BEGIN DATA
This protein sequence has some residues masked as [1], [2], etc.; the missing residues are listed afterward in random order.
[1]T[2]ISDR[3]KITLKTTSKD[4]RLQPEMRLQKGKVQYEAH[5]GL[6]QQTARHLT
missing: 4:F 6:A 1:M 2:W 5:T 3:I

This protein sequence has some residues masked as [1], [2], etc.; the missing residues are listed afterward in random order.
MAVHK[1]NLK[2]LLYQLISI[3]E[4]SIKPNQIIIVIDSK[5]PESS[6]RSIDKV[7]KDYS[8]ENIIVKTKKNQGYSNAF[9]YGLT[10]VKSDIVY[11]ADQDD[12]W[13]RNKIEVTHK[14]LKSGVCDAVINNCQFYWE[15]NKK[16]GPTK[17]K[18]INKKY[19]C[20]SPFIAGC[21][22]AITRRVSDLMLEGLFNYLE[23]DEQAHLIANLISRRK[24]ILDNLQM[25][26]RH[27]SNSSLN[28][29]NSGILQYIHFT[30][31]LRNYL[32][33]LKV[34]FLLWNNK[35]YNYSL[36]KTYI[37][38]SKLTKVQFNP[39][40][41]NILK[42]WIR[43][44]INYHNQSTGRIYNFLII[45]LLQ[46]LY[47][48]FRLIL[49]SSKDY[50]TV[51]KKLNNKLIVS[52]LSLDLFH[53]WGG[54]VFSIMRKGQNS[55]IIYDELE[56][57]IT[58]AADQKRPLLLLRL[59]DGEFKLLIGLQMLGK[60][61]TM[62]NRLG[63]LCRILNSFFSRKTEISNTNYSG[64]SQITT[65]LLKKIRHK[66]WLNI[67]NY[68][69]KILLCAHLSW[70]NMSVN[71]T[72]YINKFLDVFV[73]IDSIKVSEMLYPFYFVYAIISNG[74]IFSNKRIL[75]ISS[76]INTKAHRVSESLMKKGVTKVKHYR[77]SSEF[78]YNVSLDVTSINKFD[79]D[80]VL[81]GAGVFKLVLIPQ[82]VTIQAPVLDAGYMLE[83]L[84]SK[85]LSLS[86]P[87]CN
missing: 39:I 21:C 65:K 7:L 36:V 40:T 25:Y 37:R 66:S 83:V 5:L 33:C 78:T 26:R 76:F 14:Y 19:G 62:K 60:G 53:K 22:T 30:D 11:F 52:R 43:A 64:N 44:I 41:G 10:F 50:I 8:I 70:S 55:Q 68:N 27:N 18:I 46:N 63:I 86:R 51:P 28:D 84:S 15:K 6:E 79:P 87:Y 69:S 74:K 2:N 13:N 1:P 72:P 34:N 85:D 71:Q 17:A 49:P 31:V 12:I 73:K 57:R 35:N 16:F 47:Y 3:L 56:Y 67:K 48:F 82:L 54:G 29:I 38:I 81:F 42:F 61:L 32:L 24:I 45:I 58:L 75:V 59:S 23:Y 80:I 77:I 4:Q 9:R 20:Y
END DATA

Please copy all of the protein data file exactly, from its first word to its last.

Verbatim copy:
This protein sequence has some residues masked as [1], [2], etc.; the missing residues are listed afterward in random order.
[1]T[2]ISDR[3]KITLKTTSKD[4]RLQPEMRLQKGKVQYEAH[5]GL[6]QQTARHLT
missing: 4:F 6:A 1:M 2:W 5:T 3:I

This protein sequence has some residues masked as [1], [2], etc.; the missing residues are listed afterward in random order.
MAVHK[1]NLK[2]LLYQLISI[3]E[4]SIKPNQIIIVIDSK[5]PESS[6]RSIDKV[7]KDYS[8]ENIIVKTKKNQGYSNAF[9]YGLT[10]VKSDIVY[11]ADQDD[12]W[13]RNKIEVTHK[14]LKSGVCDAVINNCQFYWE[15]NKK[16]GPTK[17]K[18]INKKY[19]C[20]SPFIAGC[21][22]AITRRVSDLMLEGLFNYLE[23]DEQAHLIANLISRRK[24]ILDNLQM[25][26]RH[27]SNSSLN[28][29]NSGILQYIHFT[30][31]LRNYL[32][33]LKV[34]FLLWNNK[35]YNYSL[36]KTYI[37][38]SKLTKVQFNP[39][40][41]NILK[42]WIR[43][44]INYHNQSTGRIYNFLII[45]LLQ[46]LY[47][48]FRLIL[49]SSKDY[50]TV[51]KKLNNKLIVS[52]LSLDLFH[53]WGG[54]VFSIMRKGQNS[55]IIYDELE[56][57]IT[58]AADQKRPLLLLRL[59]DGEFKLLIGLQMLGK[60][61]TM[62]NRLG[63]LCRILNSFFSRKTEISNTNYSG[64]SQITT[65]LLKKIRHK[66]WLNI[67]NY[68][69]KILLCAHLSW[70]NMSVN[71]T[72]YINKFLDVFV[73]IDSIKVSEMLYPFYFVYAIISNG[74]IFSNKRIL[75]ISS[76]INTKAHRVSESLMKKGVTKVKHYR[77]SSEF[78]YNVSLDVTSINKFD[79]D[80]VL[81]GAGVFKLVLIPQ[82]VTIQAPVLDAGYMLE[83]L[84]SK[85]LSLS[86]P[87]CN
missing: 39:I 21:C 65:K 7:L 36:V 40:T 25:Y 37:R 66:S 83:V 5:L 33:C 78:T 26:R 76:F 14:Y 19:G 62:K 60:G 53:K 22:T 30:D 11:F 52:R 43:A 64:N 44:I 41:G 10:F 50:I 8:I 70:S 55:Q 68:N 27:N 18:I 46:N 63:I 86:R 51:P 28:D 84:S 15:K 6:E 79:P 87:Y 69:S 74:K 2:N 13:N 1:P 72:P 34:N 85:D 71:Q 17:A 49:P 31:V 12:I 73:K 57:R 35:N 16:F 47:Y 3:L 56:Y 67:K 48:F 82:L 54:G 29:I 38:I 81:F 42:F 61:L 32:L 24:I 45:I 58:L 75:V 59:S 23:Y 80:I 77:I 4:Q 9:R 20:Y